Taxpayers in the city of Frisco will again see higher property tax bills, on average, even though the city is not raising the tax rate.

At the city’s proposed rate, the average Frisco homeowner will pay $1,845 in city property taxes on a home valued at $413,028, up about 2 percent from last year.

That represents a 44 percent increase since 2013, when the average homeowner’s city property tax bill was $1,278 and the average home valued at $276,592. City council has lowered the tax rate over the years, but not enough to offset rising property values.

A preliminary Fiscal Year 2019-20 budget presented by city staff to council members recommends a city property tax rate of $0.4466 per $100 of assessed taxable value—the same rate charged in 2018-19. That rate is about a penny higher than the “effective” tax rate—also called the “no-new-revenue” rate because it collects the same amount of property tax revenue overall from the same properties taxed the previous year, both residential and commercial.

Texas’ Truth in Taxation laws require taxing entities to calculate and publish their effective rate to ensure the public is informed of any tax increases. Year-over-year rate comparisons are meaningless because they don’t account for changing property values. The effective rate adjusts as property values change to keep taxpayers’ bills roughly the same, in the aggregate, though individual taxpayers’ results vary based on valuations and exemptions.

The city maintained its homestead and over-65 exemptions for FY 2020, but Frisco Mayor Jeff Cheney said in February property tax reform could threaten those exemptions. Reforms passed by the state legislature this year, which limit Frisco and most other cities to 3.5 percent increases in operating property tax revenue without a public vote, take effect next year.

Because Frisco chose a property tax rate higher than the effective rate, state law requires the city to hold two public hearings before adopting a final rate. The hearings are set for August 27 and September 3. Budget hearings are set for August 20 and September 3. Frisco City Council will adopt a final budget and tax rate on September 17.


At its recommended rate, the city anticipates collecting $134 million in property tax revenue, 5.8 percent more than last year. Frisco’s growing tax base is driving most of the rise in tax collections. The city’s total property valuation for 2019 grew 7.8 percent over last year—about 2.1 percent from higher overall appraised values of existing properties and 5.7 percent from new property added to the city’s tax rolls this year.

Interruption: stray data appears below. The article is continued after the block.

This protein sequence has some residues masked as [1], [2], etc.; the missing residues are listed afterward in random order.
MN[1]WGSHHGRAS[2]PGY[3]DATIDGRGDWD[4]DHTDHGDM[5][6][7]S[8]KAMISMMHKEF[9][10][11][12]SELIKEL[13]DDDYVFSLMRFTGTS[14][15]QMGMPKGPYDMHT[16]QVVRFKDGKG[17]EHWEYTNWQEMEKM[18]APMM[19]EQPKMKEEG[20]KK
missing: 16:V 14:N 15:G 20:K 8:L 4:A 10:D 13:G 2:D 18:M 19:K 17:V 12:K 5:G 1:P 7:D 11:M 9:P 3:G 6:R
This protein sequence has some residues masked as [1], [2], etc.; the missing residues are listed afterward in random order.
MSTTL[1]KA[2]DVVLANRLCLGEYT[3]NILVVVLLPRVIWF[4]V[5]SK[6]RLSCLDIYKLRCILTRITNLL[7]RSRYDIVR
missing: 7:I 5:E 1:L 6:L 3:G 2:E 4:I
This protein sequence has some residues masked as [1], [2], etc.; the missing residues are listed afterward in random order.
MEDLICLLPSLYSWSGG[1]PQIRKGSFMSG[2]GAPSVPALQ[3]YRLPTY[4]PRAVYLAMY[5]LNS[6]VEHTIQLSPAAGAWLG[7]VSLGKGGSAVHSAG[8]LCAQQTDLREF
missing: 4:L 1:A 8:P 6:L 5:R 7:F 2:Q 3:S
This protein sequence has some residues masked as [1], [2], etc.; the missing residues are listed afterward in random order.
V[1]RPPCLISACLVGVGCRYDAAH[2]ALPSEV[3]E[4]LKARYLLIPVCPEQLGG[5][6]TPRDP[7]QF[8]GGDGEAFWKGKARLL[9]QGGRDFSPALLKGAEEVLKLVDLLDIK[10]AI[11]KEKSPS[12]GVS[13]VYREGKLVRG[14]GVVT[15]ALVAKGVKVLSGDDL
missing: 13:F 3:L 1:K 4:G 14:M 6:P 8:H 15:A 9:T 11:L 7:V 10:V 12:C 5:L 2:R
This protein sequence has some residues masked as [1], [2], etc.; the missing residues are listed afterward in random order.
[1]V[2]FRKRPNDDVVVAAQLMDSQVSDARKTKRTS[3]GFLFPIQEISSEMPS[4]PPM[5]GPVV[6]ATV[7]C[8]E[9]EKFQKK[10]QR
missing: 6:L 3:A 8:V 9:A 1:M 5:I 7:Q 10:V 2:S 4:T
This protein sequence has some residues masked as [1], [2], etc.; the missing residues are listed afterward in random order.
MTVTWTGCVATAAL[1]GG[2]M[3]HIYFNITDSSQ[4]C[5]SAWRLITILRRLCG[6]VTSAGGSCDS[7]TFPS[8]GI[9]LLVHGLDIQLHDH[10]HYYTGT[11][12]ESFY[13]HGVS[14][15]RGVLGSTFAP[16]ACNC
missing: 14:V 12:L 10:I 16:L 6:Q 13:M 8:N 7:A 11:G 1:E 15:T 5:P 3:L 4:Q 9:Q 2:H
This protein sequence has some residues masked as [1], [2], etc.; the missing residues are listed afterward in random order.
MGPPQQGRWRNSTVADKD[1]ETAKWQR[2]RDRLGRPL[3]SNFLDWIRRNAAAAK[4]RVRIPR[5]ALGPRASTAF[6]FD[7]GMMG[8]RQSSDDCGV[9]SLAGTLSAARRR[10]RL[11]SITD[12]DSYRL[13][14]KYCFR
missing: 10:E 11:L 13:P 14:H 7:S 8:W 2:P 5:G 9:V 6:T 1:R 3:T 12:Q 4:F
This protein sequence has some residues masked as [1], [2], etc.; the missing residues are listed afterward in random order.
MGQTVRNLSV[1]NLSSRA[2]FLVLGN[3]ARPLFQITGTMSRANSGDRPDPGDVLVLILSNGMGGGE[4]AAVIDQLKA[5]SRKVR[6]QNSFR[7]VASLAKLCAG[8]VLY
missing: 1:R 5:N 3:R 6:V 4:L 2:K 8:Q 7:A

Tax revenue collected from new property is not included in calculating the effective rate, meaning growing cities like Frisco take in more property tax revenue even at the “no-new-revenue” rate. The added tax revenue from growth in the tax base funds the added costs of serving the city’s growing population. Frisco’s population is expected to grow by over 5 percent in FY 2020 to over 200,000 residents.

Property taxes account for half the city’s general fund revenue, with another 25 percent coming from sales taxes.


About 65 percent of the property tax revenue ($88 million) will be spent on general operating expenses. Frisco’s proposed general fund budget for FY 2020 is $178 million, a 2.9 percent increase over last year’s proposed $173 million budget.

The biggest chunk of the general fund, 49 percent, is spent on public safety (police and fire). Other general fund expenses include government administration, parks and recreation, public works, development, and libraries.

The remaining 35 percent ($46 million) of the budgeted property tax revenue is allocated to repaying bond debt. Frisco currently owes $536 million in debt secured by property taxes. In May, Frisco voters approved $345 million in new bond debt that also must be repaid, with interest, using property tax revenue.

Frisco City Council Budget and Tax Rate Hearings
August 20: 1st Budget Public Hearing
August 27: 1st Tax Rate Public Hearing
September 3: 2nd Budget and Tax Rate Public Hearings
September 17: City council adopts final Budget and Tax Rate

Erin Anderson

Erin Anderson is a Senior Journalist for Texas Scorecard, reporting on state and local issues, events, and government actions that impact people in communities throughout Texas and the DFW Metroplex. A native Texan, Erin grew up in the Houston area and now lives in Collin County.